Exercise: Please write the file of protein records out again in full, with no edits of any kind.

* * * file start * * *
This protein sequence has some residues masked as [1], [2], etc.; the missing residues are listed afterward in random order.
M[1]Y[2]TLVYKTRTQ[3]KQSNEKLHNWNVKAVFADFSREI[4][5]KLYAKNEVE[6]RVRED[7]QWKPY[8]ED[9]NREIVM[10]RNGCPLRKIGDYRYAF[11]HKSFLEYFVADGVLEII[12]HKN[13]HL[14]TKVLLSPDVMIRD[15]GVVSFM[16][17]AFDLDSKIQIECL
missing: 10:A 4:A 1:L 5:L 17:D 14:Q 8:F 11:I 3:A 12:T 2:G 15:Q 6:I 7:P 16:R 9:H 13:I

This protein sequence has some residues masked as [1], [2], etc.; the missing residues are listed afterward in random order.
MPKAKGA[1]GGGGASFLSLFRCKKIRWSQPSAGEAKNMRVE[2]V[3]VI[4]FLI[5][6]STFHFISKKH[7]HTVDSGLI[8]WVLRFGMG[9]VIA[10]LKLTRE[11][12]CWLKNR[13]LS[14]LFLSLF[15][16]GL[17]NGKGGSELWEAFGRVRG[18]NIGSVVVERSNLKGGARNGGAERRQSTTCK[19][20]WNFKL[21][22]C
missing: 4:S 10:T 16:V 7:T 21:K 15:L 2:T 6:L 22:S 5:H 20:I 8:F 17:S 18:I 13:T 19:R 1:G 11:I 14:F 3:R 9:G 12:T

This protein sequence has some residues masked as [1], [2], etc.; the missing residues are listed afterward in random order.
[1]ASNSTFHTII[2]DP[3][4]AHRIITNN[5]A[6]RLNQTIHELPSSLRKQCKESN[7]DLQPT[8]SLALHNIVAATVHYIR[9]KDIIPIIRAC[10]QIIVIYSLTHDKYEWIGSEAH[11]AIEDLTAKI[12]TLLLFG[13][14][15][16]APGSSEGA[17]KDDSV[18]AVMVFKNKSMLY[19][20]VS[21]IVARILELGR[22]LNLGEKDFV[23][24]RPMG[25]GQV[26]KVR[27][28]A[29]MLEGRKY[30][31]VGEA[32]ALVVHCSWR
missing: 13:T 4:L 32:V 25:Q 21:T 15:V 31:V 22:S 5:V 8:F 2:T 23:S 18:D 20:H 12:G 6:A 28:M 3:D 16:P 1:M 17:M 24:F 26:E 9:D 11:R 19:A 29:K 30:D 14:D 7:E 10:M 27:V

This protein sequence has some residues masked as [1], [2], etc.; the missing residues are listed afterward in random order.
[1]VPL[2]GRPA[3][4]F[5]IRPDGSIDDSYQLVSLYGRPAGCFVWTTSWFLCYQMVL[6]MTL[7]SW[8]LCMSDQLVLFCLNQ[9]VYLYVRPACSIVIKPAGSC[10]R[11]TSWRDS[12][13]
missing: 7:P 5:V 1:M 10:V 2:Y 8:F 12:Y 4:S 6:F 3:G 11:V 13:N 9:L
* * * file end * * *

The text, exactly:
This protein sequence has some residues masked as [1], [2], etc.; the missing residues are listed afterward in random order.
M[1]Y[2]TLVYKTRTQ[3]KQSNEKLHNWNVKAVFADFSREI[4][5]KLYAKNEVE[6]RVRED[7]QWKPY[8]ED[9]NREIVM[10]RNGCPLRKIGDYRYAF[11]HKSFLEYFVADGVLEII[12]HKN[13]HL[14]TKVLLSPDVMIRD[15]GVVSFM[16][17]AFDLDSKIQIECL
missing: 10:A 4:A 1:L 5:L 17:D 14:Q 8:F 11:I 3:A 12:T 2:G 15:Q 6:I 7:P 16:R 9:H 13:I

This protein sequence has some residues masked as [1], [2], etc.; the missing residues are listed afterward in random order.
MPKAKGA[1]GGGGASFLSLFRCKKIRWSQPSAGEAKNMRVE[2]V[3]VI[4]FLI[5][6]STFHFISKKH[7]HTVDSGLI[8]WVLRFGMG[9]VIA[10]LKLTRE[11][12]CWLKNR[13]LS[14]LFLSLF[15][16]GL[17]NGKGGSELWEAFGRVRG[18]NIGSVVVERSNLKGGARNGGAERRQSTTCK[19][20]WNFKL[21][22]C
missing: 4:S 10:T 16:V 7:T 21:K 15:L 2:T 6:L 22:S 5:H 20:I 8:F 17:S 18:I 13:T 19:R 1:G 11:I 14:F 3:R 9:G 12:T

This protein sequence has some residues masked as [1], [2], etc.; the missing residues are listed afterward in random order.
[1]ASNSTFHTII[2]DP[3][4]AHRIITNN[5]A[6]RLNQTIHELPSSLRKQCKESN[7]DLQPT[8]SLALHNIVAATVHYIR[9]KDIIPIIRAC[10]QIIVIYSLTHDKYEWIGSEAH[11]AIEDLTAKI[12]TLLLFG[13][14][15][16]APGSSEGA[17]KDDSV[18]AVMVFKNKSMLY[19][20]VS[21]IVARILELGR[22]LNLGEKDFV[23][24]RPMG[25]GQV[26]KVR[27][28]A[29]MLEGRKY[30][31]VGEA[32]ALVVHCSWR
missing: 13:T 4:L 32:V 25:Q 21:T 15:V 31:V 22:S 5:V 8:F 2:T 23:S 18:D 20:H 12:G 6:A 28:M 3:D 16:P 1:M 17:M 24:F 26:E 9:D 11:R 19:A 29:K 30:D 14:D 7:E 10:M 27:V

This protein sequence has some residues masked as [1], [2], etc.; the missing residues are listed afterward in random order.
[1]VPL[2]GRPA[3][4]F[5]IRPDGSIDDSYQLVSLYGRPAGCFVWTTSWFLCYQMVL[6]MTL[7]SW[8]LCMSDQLVLFCLNQ[9]VYLYVRPACSIVIKPAGSC[10]R[11]TSWRDS[12][13]
missing: 7:P 5:V 1:M 10:V 2:Y 8:F 12:Y 4:S 6:F 3:G 11:V 13:N 9:L